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Forget 'lewd behaviour' – is being naked around your own kids good for them?

Thu, 01/23/2020 - 10:05

Seeing a parent naked can help children learn what real bodies look like and better understand consent and boundaries

This week you may have heard about the Utah lewdness law, which a judge refused to overturn in a judgment against a woman who removed her top in her own home while applying drywall, and was seen by her stepchildren doing it.

This raises the question: is it really that bad for a child to see a woman’s naked breasts?

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Once in a full moon: night swimming in McIver’s ladies baths

Thu, 01/23/2020 - 06:30

From a sanctuary for nuns to a training ground for Olympians, Coogee’s women’s-only ocean pool is the stuff of legend. But what really happens there after dark?

A year ago, late on a summer evening in Sydney, I found myself peering – discreetly, I hoped – through a gap in the bushes at a small nature reserve in the city’s eastern suburbs, not far from Bondi Beach. My heart was racing because I thought I had just seen a leg, pale blue in the moonlight, advancing up a flight of stairs at the McIver’s ladies baths. Then, a rustling in the bushes: somebody was climbing up the hill, from the baths to the pathway on which I was stationed. I moved closer to the sound; the swimmer emerged. He was a man: bald, large, his grey T-shirt wet at the neck.

As the name suggests, the ladies baths is a space reserved exclusively for women and children. I had heard a rumour, as the Australian summer’s last late heatwave bloomed, that every full moon a group of older women headed to the baths at night to swim naked. I began visiting at full moon, needing – it was a form of madness, and a distraction from it – to know if it was true.

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Please, stop putting weird products like crocheted tampons in your vagina | Poppy Noor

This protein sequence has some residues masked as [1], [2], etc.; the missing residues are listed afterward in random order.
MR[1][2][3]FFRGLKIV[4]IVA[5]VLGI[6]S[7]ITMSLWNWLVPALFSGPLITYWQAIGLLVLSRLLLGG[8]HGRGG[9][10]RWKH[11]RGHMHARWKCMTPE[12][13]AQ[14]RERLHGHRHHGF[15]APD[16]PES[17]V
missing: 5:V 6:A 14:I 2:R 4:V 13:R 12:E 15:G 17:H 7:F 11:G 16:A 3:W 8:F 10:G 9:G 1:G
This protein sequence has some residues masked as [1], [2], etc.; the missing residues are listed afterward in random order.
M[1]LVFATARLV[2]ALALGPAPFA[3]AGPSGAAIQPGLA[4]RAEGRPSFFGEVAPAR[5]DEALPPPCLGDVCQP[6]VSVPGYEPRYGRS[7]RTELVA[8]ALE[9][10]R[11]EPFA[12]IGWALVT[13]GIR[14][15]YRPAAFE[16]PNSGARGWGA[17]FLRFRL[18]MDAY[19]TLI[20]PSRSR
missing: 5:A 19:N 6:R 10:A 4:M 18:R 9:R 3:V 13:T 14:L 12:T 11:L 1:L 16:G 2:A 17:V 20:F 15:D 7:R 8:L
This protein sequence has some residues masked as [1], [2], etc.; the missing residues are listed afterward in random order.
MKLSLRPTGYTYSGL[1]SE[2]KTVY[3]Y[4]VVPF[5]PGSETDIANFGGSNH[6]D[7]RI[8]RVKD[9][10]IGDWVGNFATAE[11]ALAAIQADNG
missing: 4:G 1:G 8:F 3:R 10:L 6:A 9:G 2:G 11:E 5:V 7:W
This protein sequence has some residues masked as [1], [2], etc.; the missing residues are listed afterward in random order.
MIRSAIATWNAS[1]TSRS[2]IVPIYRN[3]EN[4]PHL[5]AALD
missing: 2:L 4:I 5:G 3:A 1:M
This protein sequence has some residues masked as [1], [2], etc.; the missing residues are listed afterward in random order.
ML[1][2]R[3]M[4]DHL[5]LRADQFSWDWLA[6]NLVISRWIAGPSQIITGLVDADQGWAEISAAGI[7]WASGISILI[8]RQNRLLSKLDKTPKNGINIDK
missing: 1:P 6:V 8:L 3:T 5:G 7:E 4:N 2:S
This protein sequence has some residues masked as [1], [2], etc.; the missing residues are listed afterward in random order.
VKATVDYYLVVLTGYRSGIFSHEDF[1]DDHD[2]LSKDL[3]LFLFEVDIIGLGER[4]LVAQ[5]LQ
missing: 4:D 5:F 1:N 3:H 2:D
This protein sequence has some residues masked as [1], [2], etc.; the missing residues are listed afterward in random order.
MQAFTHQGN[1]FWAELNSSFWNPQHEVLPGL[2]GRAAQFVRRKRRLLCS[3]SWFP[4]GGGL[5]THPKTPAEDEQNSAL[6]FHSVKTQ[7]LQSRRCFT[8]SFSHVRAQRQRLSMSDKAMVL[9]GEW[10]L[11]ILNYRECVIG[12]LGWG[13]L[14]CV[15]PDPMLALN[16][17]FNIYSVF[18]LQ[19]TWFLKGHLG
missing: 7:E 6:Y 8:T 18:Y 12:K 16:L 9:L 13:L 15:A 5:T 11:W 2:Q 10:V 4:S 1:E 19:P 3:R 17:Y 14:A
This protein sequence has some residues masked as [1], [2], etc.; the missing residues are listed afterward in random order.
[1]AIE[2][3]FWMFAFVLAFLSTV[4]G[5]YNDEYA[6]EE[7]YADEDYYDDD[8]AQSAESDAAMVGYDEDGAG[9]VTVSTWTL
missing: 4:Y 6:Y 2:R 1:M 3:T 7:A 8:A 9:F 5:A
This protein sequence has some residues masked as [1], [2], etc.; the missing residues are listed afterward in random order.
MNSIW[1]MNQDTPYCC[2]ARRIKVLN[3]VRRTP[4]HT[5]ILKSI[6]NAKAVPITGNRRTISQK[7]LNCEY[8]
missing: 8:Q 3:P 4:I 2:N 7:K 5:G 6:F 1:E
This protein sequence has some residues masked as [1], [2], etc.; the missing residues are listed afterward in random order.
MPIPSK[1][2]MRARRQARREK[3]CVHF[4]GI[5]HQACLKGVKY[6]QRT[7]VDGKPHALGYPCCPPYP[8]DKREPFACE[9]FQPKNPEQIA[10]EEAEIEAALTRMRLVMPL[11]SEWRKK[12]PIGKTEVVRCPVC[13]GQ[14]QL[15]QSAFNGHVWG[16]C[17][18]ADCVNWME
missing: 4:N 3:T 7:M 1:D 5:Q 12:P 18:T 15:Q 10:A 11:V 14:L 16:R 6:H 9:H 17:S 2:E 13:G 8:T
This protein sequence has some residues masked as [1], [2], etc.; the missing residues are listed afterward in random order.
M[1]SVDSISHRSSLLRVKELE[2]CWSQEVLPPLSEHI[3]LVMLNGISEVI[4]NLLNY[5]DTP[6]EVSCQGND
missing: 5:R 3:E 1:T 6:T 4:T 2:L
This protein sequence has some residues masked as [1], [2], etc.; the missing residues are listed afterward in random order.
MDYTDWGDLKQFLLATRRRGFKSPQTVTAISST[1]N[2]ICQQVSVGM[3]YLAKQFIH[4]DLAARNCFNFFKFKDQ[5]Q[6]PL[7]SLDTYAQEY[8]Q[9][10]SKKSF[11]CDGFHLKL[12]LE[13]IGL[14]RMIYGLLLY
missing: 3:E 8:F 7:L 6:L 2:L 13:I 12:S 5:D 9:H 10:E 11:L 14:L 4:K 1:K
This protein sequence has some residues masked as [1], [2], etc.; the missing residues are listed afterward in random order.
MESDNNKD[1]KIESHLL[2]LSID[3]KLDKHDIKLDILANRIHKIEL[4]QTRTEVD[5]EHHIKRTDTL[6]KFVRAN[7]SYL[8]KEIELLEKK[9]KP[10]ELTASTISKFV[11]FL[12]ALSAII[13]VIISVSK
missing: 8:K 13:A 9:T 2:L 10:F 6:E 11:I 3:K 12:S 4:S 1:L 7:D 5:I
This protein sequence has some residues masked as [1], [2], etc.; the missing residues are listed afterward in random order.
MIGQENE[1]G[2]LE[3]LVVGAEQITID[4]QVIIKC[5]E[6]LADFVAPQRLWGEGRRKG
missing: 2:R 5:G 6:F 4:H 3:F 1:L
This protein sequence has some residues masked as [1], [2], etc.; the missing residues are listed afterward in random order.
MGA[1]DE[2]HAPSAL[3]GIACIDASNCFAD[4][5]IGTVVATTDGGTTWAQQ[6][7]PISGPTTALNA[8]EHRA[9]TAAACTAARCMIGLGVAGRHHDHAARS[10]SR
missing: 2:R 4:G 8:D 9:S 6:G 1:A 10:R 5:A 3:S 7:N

Wed, 01/22/2020 - 09:40

Anything can be found on the internet – from fake hymens to whatever is coming out of Gwyneth Paltrow – but that doesn’t mean it’s good for your vagina

You can find anything on the internet, and these days, that includes crocheted tampons. Yes, tampons made of yarn are being sold on Etsy, and news outlets are having to run pieces advising on why vaginal chunky-knits really don’t need to be a look this winter.

Crocheted tampons, just like most things made and sold in an unregulated market such as the internet, do not have to pass the same safety regulations that store-bought tampons have to pass. That means that we don’t know whether they work, what’s in them, or even how they should be cleaned.

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Why a black couple on Love Island has caused a happy hysteria

Wed, 01/22/2020 - 06:53

British media is reluctant to feature one black person in a romantic relationship, let alone two. No wonder Leanne Amaning and Mike Boateng are trending

Black Twitter is all aflutter about Love Island’s Leanne Amaning and Mike Boateng, the show’s first black couple. The lovebirds have had the hashtag #BlackLove trending, their his’n’hers durag and wig cap combo have delighted viewers and many a meme of their imagined traditional Ghanaian wedding has been mocked up. All this and it has not even been a fortnight.

The hysteria over the budding romance perhaps looks excessive. But the #BlackLove hashtag long predates their dating and for good reason: it is something the media is not particularly invested in portraying, especially in the UK. This is why H&M’s campaign featuring the footballer Raheem Sterling, his black fiancee, Paige Milian, and their children was a welcome gift when it landed last Christmas. It has been more than 30 years since the black British sitcom Desmond’s first aired, and while the US continues to roll out family sitcoms such as Black-ish and its spin-offs, Grown-ish and Mixed-ish, we aren’t much closer to our own “Black Brit-ish” equivalent. When attempting to portray diverse couples, the media is hesitant to feature one black person, let alone two; interracial romance being seen as able to depict aspiration in a way that a black couple – without a white participant – isn’t.

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‘I was living a secret life’: the agonising rise of female gamblers

Wed, 01/22/2020 - 05:11

The number of women who report a gambling problem has been rising at double the rate of men. It is used as an escape from stress and pain – but the debt can be catastrophic

Nancy gambled away the £3,000 her father had saved up for his own funeral. It’s the thing she feels most ashamed of having done during her four-year addiction to online gambling. At the time, however, she barely thought twice about what she had done.